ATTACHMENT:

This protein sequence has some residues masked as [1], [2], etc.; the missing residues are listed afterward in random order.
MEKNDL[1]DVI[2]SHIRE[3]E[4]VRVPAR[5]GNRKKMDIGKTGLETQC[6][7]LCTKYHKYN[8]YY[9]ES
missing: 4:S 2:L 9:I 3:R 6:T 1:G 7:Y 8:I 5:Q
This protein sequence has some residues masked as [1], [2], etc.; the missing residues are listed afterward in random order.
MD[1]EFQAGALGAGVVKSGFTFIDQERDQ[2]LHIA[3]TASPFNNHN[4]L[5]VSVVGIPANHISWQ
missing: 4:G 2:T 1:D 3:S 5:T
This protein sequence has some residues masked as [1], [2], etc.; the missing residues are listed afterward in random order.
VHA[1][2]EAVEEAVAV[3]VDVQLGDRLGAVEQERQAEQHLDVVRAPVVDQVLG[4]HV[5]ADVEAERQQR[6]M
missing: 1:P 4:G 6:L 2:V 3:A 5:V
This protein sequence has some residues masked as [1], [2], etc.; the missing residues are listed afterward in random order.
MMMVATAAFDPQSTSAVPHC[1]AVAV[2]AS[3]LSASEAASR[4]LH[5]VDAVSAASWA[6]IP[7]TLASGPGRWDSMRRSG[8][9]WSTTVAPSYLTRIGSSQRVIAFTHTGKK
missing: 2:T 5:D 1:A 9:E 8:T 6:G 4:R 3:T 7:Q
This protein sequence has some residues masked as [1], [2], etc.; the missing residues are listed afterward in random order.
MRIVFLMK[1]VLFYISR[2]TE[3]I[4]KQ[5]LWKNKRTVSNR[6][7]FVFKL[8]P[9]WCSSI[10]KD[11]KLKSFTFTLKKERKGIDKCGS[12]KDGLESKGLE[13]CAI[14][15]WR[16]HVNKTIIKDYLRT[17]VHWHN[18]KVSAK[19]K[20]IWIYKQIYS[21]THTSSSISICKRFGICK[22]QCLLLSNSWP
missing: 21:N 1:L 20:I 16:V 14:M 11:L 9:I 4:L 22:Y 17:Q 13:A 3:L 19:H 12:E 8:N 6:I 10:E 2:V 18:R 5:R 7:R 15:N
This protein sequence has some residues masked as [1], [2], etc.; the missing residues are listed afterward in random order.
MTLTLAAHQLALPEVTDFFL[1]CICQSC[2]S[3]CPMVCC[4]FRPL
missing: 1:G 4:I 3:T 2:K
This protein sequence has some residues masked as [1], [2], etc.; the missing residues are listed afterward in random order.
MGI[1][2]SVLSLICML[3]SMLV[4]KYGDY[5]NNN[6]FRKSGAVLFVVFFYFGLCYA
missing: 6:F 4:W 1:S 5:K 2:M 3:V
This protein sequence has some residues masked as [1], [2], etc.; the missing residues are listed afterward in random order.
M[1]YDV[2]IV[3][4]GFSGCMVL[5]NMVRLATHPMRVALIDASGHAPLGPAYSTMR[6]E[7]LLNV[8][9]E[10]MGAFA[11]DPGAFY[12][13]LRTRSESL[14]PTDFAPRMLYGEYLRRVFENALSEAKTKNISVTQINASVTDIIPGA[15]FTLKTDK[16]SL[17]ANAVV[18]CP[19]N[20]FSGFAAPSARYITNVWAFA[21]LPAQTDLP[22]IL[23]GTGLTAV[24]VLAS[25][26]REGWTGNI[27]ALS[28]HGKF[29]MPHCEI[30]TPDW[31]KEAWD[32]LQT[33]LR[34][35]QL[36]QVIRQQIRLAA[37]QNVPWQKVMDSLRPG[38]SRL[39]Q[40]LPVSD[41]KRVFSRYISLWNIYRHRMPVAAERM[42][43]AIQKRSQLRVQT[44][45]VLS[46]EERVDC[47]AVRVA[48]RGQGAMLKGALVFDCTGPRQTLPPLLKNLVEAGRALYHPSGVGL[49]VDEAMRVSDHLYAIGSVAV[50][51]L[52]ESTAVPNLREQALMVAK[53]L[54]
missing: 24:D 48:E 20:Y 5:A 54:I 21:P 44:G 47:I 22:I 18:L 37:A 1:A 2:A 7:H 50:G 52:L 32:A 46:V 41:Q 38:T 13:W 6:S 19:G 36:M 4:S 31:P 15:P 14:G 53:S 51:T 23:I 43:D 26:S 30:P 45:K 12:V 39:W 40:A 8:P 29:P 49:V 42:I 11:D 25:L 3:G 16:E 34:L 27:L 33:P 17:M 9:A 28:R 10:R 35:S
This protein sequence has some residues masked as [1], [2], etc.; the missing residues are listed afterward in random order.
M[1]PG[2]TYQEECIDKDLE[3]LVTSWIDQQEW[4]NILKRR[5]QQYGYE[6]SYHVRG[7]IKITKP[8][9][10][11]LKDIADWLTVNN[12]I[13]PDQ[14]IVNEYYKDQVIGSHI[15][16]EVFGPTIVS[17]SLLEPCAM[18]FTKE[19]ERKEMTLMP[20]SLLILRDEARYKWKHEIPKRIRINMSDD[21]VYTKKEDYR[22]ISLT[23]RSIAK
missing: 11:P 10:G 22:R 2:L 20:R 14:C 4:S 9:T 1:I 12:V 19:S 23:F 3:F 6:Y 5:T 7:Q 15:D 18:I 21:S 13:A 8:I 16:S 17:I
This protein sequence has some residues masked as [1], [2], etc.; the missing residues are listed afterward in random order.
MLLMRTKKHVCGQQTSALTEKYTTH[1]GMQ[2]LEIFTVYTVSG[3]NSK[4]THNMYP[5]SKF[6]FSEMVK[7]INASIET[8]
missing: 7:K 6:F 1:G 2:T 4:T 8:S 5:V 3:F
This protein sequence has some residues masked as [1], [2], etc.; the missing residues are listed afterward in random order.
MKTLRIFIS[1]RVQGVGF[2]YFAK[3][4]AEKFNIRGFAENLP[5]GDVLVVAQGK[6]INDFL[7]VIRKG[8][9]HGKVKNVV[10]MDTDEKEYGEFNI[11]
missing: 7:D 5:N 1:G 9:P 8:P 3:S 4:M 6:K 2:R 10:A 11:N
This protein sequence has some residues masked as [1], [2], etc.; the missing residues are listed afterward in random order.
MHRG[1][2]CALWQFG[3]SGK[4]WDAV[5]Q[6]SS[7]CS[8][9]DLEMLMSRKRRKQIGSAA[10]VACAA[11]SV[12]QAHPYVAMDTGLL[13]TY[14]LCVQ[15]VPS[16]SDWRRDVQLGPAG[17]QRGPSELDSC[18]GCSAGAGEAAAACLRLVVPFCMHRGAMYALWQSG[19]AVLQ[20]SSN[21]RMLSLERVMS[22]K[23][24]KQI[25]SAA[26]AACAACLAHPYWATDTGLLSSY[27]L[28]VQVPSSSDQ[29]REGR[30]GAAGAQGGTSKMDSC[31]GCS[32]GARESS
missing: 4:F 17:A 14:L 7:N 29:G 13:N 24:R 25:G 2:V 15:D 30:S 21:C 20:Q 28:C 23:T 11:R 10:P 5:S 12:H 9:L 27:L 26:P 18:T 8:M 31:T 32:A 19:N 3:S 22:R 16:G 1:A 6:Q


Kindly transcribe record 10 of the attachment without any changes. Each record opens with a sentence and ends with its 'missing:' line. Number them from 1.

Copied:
This protein sequence has some residues masked as [1], [2], etc.; the missing residues are listed afterward in random order.
MLLMRTKKHVCGQQTSALTEKYTTH[1]GMQ[2]LEIFTVYTVSG[3]NSK[4]THNMYP[5]SKF[6]FSEMVK[7]INASIET[8]
missing: 7:K 6:F 1:G 2:T 4:T 8:S 5:V 3:F